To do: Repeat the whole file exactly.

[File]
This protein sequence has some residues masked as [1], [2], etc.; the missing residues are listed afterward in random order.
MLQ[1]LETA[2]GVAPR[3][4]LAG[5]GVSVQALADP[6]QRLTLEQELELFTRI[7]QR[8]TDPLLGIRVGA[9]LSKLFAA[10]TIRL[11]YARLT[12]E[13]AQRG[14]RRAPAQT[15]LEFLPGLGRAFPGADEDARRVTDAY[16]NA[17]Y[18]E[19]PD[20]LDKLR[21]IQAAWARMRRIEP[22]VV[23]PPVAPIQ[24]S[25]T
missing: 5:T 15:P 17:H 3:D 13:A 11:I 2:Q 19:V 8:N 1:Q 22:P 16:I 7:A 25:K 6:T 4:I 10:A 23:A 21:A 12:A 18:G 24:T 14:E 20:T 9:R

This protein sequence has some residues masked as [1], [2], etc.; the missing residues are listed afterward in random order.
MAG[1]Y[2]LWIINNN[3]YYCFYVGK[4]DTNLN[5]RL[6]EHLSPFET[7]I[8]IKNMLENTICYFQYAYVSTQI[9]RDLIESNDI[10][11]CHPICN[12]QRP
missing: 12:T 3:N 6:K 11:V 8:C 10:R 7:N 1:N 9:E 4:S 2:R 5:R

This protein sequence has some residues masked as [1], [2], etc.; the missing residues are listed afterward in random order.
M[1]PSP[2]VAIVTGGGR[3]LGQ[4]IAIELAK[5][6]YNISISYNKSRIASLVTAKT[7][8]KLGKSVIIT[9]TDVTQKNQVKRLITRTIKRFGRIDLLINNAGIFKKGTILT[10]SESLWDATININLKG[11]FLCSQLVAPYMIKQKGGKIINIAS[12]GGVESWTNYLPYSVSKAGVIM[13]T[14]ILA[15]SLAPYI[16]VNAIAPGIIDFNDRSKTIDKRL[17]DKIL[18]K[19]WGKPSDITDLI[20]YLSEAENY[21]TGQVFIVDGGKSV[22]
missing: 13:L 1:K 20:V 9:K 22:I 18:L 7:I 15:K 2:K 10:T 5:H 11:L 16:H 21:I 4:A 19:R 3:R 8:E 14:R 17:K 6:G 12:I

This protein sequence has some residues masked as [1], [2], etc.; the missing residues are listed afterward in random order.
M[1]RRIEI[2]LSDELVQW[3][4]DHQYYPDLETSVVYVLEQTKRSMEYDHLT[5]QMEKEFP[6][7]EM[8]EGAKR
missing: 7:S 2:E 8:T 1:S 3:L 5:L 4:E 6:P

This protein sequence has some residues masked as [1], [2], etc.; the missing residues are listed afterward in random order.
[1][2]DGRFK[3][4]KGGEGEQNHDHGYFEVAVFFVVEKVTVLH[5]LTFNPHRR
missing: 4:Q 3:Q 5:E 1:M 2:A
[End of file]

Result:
This protein sequence has some residues masked as [1], [2], etc.; the missing residues are listed afterward in random order.
MLQ[1]LETA[2]GVAPR[3][4]LAG[5]GVSVQALADP[6]QRLTLEQELELFTRI[7]QR[8]TDPLLGIRVGA[9]LSKLFAA[10]TIRL[11]YARLT[12]E[13]AQRG[14]RRAPAQT[15]LEFLPGLGRAFPGADEDARRVTDAY[16]NA[17]Y[18]E[19]PD[20]LDKLR[21]IQAAWARMRRIEP[22]VV[23]PPVAPIQ[24]S[25]T
missing: 5:T 15:P 17:H 3:D 13:A 11:I 2:Q 19:V 8:N 1:Q 22:P 16:I 7:A 25:K 6:T 4:I 10:A 23:A 21:A 12:A 18:G 24:T 14:E 20:T 9:R

This protein sequence has some residues masked as [1], [2], etc.; the missing residues are listed afterward in random order.
MAG[1]Y[2]LWIINNN[3]YYCFYVGK[4]DTNLN[5]RL[6]EHLSPFET[7]I[8]IKNMLENTICYFQYAYVSTQI[9]RDLIESNDI[10][11]CHPICN[12]QRP
missing: 12:T 3:N 6:K 11:V 8:C 10:R 7:N 1:N 9:E 4:S 2:R 5:R

This protein sequence has some residues masked as [1], [2], etc.; the missing residues are listed afterward in random order.
M[1]PSP[2]VAIVTGGGR[3]LGQ[4]IAIELAK[5][6]YNISISYNKSRIASLVTAKT[7][8]KLGKSVIIT[9]TDVTQKNQVKRLITRTIKRFGRIDLLINNAGIFKKGTILT[10]SESLWDATININLKG[11]FLCSQLVAPYMIKQKGGKIINIAS[12]GGVESWTNYLPYSVSKAGVIM[13]T[14]ILA[15]SLAPYI[16]VNAIAPGIIDFNDRSKTIDKRL[17]DKIL[18]K[19]WGKPSDITDLI[20]YLSEAENY[21]TGQVFIVDGGKSV[22]
missing: 13:L 1:K 20:V 9:K 22:I 18:L 7:I 15:K 2:K 10:T 5:H 11:L 16:H 21:I 4:A 19:R 3:R 8:E 14:R 17:K 6:G 12:I

This protein sequence has some residues masked as [1], [2], etc.; the missing residues are listed afterward in random order.
M[1]RRIEI[2]LSDELVQW[3][4]DHQYYPDLETSVVYVLEQTKRSMEYDHLT[5]QMEKEFP[6][7]EM[8]EGAKR
missing: 7:S 2:E 8:T 1:S 3:L 5:L 4:E 6:P

This protein sequence has some residues masked as [1], [2], etc.; the missing residues are listed afterward in random order.
[1][2]DGRFK[3][4]KGGEGEQNHDHGYFEVAVFFVVEKVTVLH[5]LTFNPHRR
missing: 4:Q 3:Q 5:E 1:M 2:A